We have been yearning after a wood burner (wood burning stove, log burner, whatever you want to call it) for years. One thing we really miss in our 1970s house is that there aren’t any fireplaces whatsoever (a big change coming from period properties) and we’ve always thought that a wood burner would provide our living space with the perfect focal point, as well as being something to cosy up around when it’s cold out. But because we don’t have any chimneys, having a wood burner installed isn’t as straightforward as it might be, and after a couple of super-scary quotes to have one put in, we ended up putting the idea on the back burner (sorry).
Which is why I was really intrigued when I got an email from Imaginfires, asking if I wanted to try out one of their bioethanol fires. I spotted the wood burner designs on the site, and actually had to double check that we could indeed have one without a chimney or flue. And we could! There’s a good range of freestanding and wall mounted fireplaces on the website, but it was the wood burner style fireplaces we were interested in. We chose the Malvern Black – it has a classic shape but with some more contemporary details that I thought would work well with the mix of modern and vintage in our home.
So, bioethanol? What’s that all about? Bioethanol is a liquid fuel made by fermenting the sugar and starch components of plant by-products (mainly sugar cane and crops like grain) – don’t worry, that’s as technical as I’m going to get. The bioethanol comes in a plastic litre bottle, and there’s a fuel box inside the fireplace that you fill with fuel, and then light. A litre of fuel takes on average 3.5 hours to burn, and it’s environmentally friendly and clean. I’ve added a pack of Imaginfire’s ceramic logs to our fireplace to give more of a look of a wood burner– these just stack around the opening on the fuel box (where the flames come out). You obviously don’t get the crackle of a real fire, and a couple of times we haven’t shut off the fire before it ran out of fuel, and we were left with an unpleasant smell of bioethanol fumes, but I can’t fault how great the fire looks, and it really does give the room the focal point I thought a wood burner would.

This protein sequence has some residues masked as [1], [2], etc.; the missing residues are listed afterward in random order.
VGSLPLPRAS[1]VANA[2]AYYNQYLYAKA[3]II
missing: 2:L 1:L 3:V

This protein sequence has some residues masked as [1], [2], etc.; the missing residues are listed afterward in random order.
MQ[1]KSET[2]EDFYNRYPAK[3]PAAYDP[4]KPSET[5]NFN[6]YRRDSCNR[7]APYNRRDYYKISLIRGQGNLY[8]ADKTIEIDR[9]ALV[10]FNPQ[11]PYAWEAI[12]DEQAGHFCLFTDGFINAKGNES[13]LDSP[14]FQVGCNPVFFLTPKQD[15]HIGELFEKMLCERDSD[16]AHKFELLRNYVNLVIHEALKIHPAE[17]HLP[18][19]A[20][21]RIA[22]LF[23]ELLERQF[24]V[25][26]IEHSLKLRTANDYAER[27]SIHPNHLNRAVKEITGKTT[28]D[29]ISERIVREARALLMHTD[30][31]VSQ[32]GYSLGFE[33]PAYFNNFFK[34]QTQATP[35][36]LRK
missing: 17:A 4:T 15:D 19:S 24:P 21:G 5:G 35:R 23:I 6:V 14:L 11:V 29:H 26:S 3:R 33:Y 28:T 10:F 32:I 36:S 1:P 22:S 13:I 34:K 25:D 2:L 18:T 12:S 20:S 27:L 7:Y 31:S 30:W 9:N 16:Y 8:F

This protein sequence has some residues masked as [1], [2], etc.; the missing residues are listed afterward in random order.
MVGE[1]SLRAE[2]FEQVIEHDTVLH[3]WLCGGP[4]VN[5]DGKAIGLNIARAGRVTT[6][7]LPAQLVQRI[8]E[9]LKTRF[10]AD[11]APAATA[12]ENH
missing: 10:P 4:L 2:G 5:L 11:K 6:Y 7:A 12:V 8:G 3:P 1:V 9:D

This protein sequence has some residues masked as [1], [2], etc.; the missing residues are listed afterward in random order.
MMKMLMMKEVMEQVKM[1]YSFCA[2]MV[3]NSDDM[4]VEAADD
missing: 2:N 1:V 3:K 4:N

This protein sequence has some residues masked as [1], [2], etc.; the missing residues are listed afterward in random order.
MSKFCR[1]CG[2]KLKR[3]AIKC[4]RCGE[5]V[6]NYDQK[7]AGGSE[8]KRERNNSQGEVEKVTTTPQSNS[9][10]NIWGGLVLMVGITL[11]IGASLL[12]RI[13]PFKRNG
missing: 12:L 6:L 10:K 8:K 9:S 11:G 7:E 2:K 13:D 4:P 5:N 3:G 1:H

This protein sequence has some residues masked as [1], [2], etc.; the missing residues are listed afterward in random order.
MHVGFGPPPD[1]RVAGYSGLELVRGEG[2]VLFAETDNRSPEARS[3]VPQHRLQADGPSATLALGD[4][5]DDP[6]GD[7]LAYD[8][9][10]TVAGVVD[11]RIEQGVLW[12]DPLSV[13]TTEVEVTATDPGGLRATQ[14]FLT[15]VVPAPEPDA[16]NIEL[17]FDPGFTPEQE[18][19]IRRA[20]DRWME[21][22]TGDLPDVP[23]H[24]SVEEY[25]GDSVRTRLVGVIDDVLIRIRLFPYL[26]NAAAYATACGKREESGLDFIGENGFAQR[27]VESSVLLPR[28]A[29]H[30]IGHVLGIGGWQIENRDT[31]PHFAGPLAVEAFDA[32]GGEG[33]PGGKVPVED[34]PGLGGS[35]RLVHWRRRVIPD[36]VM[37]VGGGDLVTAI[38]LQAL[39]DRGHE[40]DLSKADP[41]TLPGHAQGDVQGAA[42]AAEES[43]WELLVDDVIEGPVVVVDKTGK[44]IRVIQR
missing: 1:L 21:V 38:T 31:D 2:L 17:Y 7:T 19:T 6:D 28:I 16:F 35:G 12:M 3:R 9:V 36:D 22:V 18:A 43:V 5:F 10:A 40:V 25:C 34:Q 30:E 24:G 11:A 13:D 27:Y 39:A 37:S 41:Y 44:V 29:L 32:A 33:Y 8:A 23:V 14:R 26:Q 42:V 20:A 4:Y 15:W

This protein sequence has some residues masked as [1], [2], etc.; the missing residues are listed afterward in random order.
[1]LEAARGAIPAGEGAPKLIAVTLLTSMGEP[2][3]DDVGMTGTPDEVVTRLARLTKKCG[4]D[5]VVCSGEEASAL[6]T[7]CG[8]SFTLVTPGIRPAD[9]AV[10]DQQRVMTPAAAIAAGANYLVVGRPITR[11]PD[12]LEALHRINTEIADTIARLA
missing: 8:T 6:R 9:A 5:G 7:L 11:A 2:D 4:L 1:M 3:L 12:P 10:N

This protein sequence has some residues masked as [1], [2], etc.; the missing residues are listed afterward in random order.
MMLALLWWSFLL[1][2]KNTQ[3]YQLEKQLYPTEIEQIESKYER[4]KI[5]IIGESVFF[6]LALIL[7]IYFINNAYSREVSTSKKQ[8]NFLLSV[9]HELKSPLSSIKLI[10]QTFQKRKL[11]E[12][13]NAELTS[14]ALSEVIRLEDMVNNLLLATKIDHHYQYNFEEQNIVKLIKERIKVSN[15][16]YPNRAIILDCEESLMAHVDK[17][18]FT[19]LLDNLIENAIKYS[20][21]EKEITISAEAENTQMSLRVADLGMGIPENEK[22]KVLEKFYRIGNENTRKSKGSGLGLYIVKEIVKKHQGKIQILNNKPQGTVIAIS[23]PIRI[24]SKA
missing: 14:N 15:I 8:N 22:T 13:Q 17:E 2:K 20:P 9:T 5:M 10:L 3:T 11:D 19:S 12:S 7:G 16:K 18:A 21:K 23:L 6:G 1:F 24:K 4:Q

Of course the really big difference between this and a real wood burner is the heat output. The bioethanol fireplace gives out approximately the same amount of heat as an electric heater on a medium setting. In a large open plan living space like ours, this doesn’t have a huge impact on the temperature of the room – you have to be sitting pretty close to feel the warmth. Despite that we’re really happy to be able to have the look of a wood burner, without the hassle of installation.
Disclosure: Imaginfires gave me the fire and fuel for the purposes of this review, but all opinions are honest and my own